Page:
I would imagine if the software was legitimate, the state department could have ordered microsoft to disable it using that that software vaidation tool thing your forced to run. therefore there probably using a Pirate bay special.
I read an article a while ago positing the theory that it was the centrifuges that were targeted, and it brought up the issue that on the last check, more than 2/3rds of the centrifuges were out of action, and no explanation was given.
EMR systems, Point of Care systems, Physician order entry systems, RIS, PACS, Ambulance fleet control systems and all sorts of programmable hardware including defibrilators.
Combined with a predominantly windows-environment and a non-techy, non-security-conscious user base.
In ALL nuclear plants in the US, ALL systems related to nuclear are on a closed system and are non Windows based. Yes, they do have Windows PCs on networks, but these systems and their network are in NO WAY connected to ANYTHING that controls any system in the nuclear cycle.
The only problem we've had is with administrators not wiping data from the drives and people buying the obsolete systems from the government and finding data on the drives themselves.
I think that problem was resolved by removing all storage components and having them destroyed or just destroying the PCs totally.
I was very surprised when we had the oil leak from the oil rig that exploded and the survivor stated that they were using a Windows based PC to monitor stuff and that it had "blue screened" prior to the explosion.
"these systems and their network are in NO WAY connected to ANYTHING that controls any system in the nuclear cycle."
In no way? Ever? Not even via sneakernet?
Sorry, don't believe you (and I've worked with PLCs and computers on everything from the Magnox refurb through to electricity distribution and factory automation and...).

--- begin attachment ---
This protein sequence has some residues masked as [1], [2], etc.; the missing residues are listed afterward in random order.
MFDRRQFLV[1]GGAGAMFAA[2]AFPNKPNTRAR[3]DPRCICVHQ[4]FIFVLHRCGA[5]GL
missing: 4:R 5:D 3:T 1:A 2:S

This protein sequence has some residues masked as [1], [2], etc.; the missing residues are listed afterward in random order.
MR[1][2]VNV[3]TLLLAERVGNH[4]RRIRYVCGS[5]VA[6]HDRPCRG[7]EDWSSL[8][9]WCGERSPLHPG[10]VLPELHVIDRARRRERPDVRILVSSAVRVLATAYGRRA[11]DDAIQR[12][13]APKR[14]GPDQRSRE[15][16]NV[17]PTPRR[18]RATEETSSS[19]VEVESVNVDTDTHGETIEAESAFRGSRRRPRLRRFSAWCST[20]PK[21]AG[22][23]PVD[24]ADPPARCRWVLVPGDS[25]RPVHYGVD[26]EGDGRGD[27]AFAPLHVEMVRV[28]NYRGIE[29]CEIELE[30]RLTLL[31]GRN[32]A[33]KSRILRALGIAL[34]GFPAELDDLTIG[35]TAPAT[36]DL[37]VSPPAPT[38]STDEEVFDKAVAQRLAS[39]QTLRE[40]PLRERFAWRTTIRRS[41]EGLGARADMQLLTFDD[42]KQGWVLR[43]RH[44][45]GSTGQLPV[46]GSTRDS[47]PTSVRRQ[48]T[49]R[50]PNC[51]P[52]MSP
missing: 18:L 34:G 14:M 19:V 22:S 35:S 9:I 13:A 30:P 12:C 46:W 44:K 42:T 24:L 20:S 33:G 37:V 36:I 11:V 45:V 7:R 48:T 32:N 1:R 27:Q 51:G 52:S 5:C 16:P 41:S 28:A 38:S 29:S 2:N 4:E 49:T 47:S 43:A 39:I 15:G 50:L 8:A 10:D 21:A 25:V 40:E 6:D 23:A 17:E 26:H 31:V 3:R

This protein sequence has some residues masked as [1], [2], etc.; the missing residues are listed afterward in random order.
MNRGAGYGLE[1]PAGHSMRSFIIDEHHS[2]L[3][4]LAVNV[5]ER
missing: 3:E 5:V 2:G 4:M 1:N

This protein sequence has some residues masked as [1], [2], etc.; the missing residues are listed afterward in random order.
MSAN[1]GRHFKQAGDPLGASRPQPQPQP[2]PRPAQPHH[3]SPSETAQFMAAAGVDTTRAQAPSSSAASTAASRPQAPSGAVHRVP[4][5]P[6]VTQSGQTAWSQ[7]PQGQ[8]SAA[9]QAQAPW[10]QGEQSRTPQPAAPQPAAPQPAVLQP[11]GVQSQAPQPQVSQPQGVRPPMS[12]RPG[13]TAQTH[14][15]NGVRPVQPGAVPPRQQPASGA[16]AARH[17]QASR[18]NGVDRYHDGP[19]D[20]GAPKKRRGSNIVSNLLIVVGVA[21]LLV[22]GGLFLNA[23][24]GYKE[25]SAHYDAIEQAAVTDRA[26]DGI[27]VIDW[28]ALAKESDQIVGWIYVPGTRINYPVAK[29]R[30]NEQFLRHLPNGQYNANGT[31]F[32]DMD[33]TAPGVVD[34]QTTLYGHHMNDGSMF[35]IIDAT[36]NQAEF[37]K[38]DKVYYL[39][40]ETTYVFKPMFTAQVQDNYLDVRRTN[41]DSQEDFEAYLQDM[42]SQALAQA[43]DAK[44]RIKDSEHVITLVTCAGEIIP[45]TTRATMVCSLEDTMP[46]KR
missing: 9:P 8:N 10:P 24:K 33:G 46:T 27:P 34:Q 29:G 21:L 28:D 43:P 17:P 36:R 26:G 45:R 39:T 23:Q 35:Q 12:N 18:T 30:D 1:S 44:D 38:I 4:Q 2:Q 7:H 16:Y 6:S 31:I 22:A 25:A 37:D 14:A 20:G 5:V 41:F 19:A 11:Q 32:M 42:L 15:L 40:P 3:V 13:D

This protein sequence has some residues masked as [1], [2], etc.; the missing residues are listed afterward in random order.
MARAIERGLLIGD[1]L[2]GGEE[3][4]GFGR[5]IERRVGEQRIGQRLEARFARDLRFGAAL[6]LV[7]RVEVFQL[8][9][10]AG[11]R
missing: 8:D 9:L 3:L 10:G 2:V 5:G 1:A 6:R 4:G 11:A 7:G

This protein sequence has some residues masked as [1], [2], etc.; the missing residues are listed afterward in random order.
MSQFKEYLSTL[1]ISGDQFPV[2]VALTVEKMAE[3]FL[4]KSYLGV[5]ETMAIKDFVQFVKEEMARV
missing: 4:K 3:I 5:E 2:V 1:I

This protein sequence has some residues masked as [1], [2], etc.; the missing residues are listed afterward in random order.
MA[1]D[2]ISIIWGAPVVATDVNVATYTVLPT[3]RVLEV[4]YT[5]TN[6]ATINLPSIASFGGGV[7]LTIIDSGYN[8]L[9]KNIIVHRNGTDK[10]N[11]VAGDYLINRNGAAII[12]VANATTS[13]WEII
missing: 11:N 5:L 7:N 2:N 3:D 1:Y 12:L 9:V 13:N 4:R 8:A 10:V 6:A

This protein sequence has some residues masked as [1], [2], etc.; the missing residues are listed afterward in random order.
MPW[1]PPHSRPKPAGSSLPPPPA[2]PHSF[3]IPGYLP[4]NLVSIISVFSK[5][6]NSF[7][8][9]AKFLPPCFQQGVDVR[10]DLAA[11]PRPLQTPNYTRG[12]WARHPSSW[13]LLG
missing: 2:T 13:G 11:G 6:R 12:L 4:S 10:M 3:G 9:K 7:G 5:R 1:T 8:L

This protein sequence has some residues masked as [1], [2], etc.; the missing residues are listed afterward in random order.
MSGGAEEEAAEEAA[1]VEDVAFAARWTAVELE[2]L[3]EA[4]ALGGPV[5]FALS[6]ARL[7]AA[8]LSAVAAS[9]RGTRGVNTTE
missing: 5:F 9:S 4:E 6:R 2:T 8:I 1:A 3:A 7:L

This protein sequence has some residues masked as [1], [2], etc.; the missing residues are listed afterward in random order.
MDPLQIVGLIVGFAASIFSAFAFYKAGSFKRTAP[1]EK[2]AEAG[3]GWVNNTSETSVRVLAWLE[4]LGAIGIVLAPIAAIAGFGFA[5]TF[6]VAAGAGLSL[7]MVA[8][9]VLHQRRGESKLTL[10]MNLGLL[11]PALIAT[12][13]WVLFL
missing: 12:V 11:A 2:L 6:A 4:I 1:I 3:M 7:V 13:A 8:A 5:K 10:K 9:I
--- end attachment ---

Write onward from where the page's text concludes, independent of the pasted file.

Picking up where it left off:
The Stuxnet technology doesn't need a *permanent* connection, it just needs (e.g.) to have infected the box (almost certainly a Window box) which is connected to the automation LAN when the PLC programs need updating. And that's all. Job done, automation knackered.
If ALL externally-accessible drives are disabled during normal operation, then not even Sneakernets can break through. IOW, these are SEALED SYSTEMS whose operational files cannot be modified in any way, shape, or form.
To update or otherwise repair the system, it has to be taken out of the loop and worked at in isolation, and I would think that it would have to pass a thorough acid test on an isolated test network before it's RE-SEALED re-introduced to the loop.
"Since the support for OS/2 expired, many ATMs have been switched to XP from what I read/understand. Seen many an ATM already with an XP screensaver, one even with a bsod."
Last year I managed to crash (bsod) a Walmart self-checkout stand (evidently by pounding on the screen because it pissed me off when it wouldn't recognize a lighter touch), and its crash screen showed that it was running Windows XP.
I was not impressed - I mean I know everyone says Walmart is lame, but I would have expected them to use something a bit more non-mainstream than frickin' XP, for christ's sake.
I wonder if Walmart's XP also has access to the PINs that customers type in when using a debit/credit card at that same self-checkout? Not that I distrust XP or anything ;)
As someone else said ,the windows interface is engineers /programmers terminal .
You would require very detailed inside information on the control system and logic for this
type of attack to work ,the attack vectors are many ,this wouldnt work without inside help
and bypassing of other logical and integrity layers ( not $windows ) .
For stux to work to security would have to be pathetic and also the control logic and safety controls not in place .
A tiny wake up call for systems managers ,but the likelihood of actually working in a standardised environment is VERY LOW .
"You would require very detailed inside information on the control system and logic for this type of attack to work ,the attack vectors are many ,this wouldnt work without inside help"
Depends whether the aim is destruction or disruption. Stuxnet came close to destruction and a follow-on based on a Stuxnet-style toolkit could very easily cause disruption.
"For stux to work to security would have to be pathetic and also the control logic and safety controls not in place ."
Naive at best. You've already made clear that you know what an engineer/programmer box is. Today, they still run Windows, and therefore security *is* pathetic. If "stux to work" means "cause massive disruption", then we're all set.
There's more to be said, but Herr Langner at www.langner.com has already said it, so read it there instead.